Proactive inhibitory control of response as the default state of executive control.

Criaud M, Wardak C, Ben Hamed S, Ballanger B, Boulinguez P - Front Psychol (2012)

Respective predictions of the temporary set and default state hypotheses of proactive inhibitory control. (A) The progress bars convey the state (ON or OFF) of proactive inhibitory control presupposed by each model at each moment in time, starting from the beginning of a trial, for each experimental condition. (B) Predictions regarding the evolution of both false alarms rate and RT according to pre-stimulus delay are presented (blue line: red_cross_no_cue; green line: red_cross_long_CTOA; black line: white_cross_no_cue). See text for details (see “Rationale”).
© Copyright Policy - open-access
Related In: Results  -  Collection

License
Show All Figures
getmorefigures.php?uid=PMC3293188&req=5

Figure 4: Respective predictions of the temporary set and default state hypotheses of proactive inhibitory control. (A) The progress bars convey the state (ON or OFF) of proactive inhibitory control presupposed by each model at each moment in time, starting from the beginning of a trial, for each experimental condition. (B) Predictions regarding the evolution of both false alarms rate and RT according to pre-stimulus delay are presented (blue line: red_cross_no_cue; green line: red_cross_long_CTOA; black line: white_cross_no_cue). See text for details (see “Rationale”).
Mentions: Figure 4 presents the specific predictions of the two opposite hypotheses.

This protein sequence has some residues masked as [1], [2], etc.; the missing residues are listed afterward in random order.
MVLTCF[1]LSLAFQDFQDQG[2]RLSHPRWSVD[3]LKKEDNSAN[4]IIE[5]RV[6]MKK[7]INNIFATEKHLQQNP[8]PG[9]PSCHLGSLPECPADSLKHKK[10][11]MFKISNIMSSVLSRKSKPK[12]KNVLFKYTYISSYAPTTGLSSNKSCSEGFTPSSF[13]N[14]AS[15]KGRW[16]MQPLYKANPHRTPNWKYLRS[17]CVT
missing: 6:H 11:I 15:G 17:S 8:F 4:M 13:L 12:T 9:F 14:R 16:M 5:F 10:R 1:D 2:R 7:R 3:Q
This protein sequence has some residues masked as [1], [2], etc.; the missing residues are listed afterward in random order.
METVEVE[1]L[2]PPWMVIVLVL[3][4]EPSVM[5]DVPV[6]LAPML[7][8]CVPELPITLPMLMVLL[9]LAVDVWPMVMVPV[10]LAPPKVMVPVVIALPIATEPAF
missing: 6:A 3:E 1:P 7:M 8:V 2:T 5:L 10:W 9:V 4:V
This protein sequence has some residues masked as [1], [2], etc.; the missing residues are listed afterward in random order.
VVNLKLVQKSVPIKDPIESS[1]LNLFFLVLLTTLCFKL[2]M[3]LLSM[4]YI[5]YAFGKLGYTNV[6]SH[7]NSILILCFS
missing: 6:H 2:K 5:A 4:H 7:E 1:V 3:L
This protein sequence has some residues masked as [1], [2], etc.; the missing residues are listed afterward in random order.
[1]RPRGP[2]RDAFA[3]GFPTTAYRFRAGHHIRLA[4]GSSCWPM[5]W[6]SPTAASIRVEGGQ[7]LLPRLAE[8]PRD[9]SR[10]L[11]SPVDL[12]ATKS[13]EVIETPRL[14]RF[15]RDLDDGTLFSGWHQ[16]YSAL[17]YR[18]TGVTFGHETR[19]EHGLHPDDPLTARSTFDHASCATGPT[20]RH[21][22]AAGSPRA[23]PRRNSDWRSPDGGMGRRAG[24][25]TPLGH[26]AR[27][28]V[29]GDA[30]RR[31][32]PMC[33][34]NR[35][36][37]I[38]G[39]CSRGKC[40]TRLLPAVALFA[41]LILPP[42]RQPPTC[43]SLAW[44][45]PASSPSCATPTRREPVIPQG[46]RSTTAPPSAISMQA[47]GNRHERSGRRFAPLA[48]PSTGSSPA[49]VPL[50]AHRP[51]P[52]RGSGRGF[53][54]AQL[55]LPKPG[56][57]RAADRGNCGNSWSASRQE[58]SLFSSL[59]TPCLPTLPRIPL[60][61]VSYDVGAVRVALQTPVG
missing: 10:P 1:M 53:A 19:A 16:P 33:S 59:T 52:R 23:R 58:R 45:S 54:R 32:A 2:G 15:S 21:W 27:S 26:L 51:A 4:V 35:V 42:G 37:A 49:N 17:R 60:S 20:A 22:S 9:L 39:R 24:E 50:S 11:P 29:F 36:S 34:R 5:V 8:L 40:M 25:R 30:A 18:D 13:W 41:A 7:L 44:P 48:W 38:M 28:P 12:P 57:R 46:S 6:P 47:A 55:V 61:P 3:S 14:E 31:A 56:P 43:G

Bottom Line: Refraining from reacting does not only involve reactive inhibitory mechanisms.It was recently found that inhibitory control also relies strongly on proactive mechanisms.This conclusion is discussed with regard to current anatomo-functional models of inhibitory control, and to methodological features of studies of attention and sensorimotor control.

View Article: PubMed Central - PubMed

Affiliation: Université de Lyon Lyon, France.

ABSTRACT
Refraining from reacting does not only involve reactive inhibitory mechanisms. It was recently found that inhibitory control also relies strongly on proactive mechanisms. However, since most available studies have focused on reactive stopping, little is known about how proactive inhibition of response is implemented. Two behavioral experiments were conducted to identify the temporal dynamics of this executive function. They manipulated respectively the time during which inhibitory control must be sustained until a stimulus occurs, and the time limit allowed to set up inhibition before a stimulus occurs. The results show that inhibitory control is not set up after but before instruction, and is not transient and sporadic but sustained across time. Consistent with our previous neuroimaging findings, these results suggest that proactive inhibition of response is the default mode of executive control. This implies that top-down control of sensorimotor reactivity would consist of a temporary release (up to several seconds), when appropriate (when the environment becomes predictable), of the default locking state. This conclusion is discussed with regard to current anatomo-functional models of inhibitory control, and to methodological features of studies of attention and sensorimotor control.

No MeSH data available.